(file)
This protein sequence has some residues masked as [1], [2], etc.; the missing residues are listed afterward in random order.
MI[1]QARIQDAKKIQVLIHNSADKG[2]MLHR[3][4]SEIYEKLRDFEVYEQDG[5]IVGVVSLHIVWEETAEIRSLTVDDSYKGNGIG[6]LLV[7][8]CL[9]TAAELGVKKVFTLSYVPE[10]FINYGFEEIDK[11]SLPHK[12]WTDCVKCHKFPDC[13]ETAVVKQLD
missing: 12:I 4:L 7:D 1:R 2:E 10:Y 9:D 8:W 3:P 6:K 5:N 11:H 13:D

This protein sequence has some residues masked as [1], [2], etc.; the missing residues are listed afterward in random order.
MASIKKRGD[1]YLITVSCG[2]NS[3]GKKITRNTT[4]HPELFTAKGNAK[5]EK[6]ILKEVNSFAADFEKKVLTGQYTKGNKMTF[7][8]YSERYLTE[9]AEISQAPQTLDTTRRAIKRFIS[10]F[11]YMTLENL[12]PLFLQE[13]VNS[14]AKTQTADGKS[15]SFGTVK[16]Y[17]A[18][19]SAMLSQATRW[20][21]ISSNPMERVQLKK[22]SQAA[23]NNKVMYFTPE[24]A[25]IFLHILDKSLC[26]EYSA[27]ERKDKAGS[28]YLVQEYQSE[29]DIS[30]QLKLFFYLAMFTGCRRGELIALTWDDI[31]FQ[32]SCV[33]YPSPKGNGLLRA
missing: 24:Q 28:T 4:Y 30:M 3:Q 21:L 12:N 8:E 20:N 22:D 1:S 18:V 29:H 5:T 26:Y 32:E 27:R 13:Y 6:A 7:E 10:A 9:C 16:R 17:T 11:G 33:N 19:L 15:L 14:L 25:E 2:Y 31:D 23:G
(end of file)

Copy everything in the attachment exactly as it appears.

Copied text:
This protein sequence has some residues masked as [1], [2], etc.; the missing residues are listed afterward in random order.
MI[1]QARIQDAKKIQVLIHNSADKG[2]MLHR[3][4]SEIYEKLRDFEVYEQDG[5]IVGVVSLHIVWEETAEIRSLTVDDSYKGNGIG[6]LLV[7][8]CL[9]TAAELGVKKVFTLSYVPE[10]FINYGFEEIDK[11]SLPHK[12]WTDCVKCHKFPDC[13]ETAVVKQLD
missing: 12:I 4:L 7:D 1:R 2:E 10:Y 9:D 8:W 3:P 6:K 5:N 11:H 13:D

This protein sequence has some residues masked as [1], [2], etc.; the missing residues are listed afterward in random order.
MASIKKRGD[1]YLITVSCG[2]NS[3]GKKITRNTT[4]HPELFTAKGNAK[5]EK[6]ILKEVNSFAADFEKKVLTGQYTKGNKMTF[7][8]YSERYLTE[9]AEISQAPQTLDTTRRAIKRFIS[10]F[11]YMTLENL[12]PLFLQE[13]VNS[14]AKTQTADGKS[15]SFGTVK[16]Y[17]A[18][19]SAMLSQATRW[20][21]ISSNPMERVQLKK[22]SQAA[23]NNKVMYFTPE[24]A[25]IFLHILDKSLC[26]EYSA[27]ERKDKAGS[28]YLVQEYQSE[29]DIS[30]QLKLFFYLAMFTGCRRGELIALTWDDI[31]FQ[32]SCV[33]YPSPKGNGLLRA
missing: 24:Q 28:T 4:Y 30:M 3:Q 21:L 12:N 8:E 20:N 22:D 1:S 18:V 29:H 5:T 26:Y 32:E 27:R 13:Y 6:A 7:E 10:A 9:C 16:R 17:T 11:G 33:N 19:L 15:L 14:L 25:E 2:Y 31:D 23:G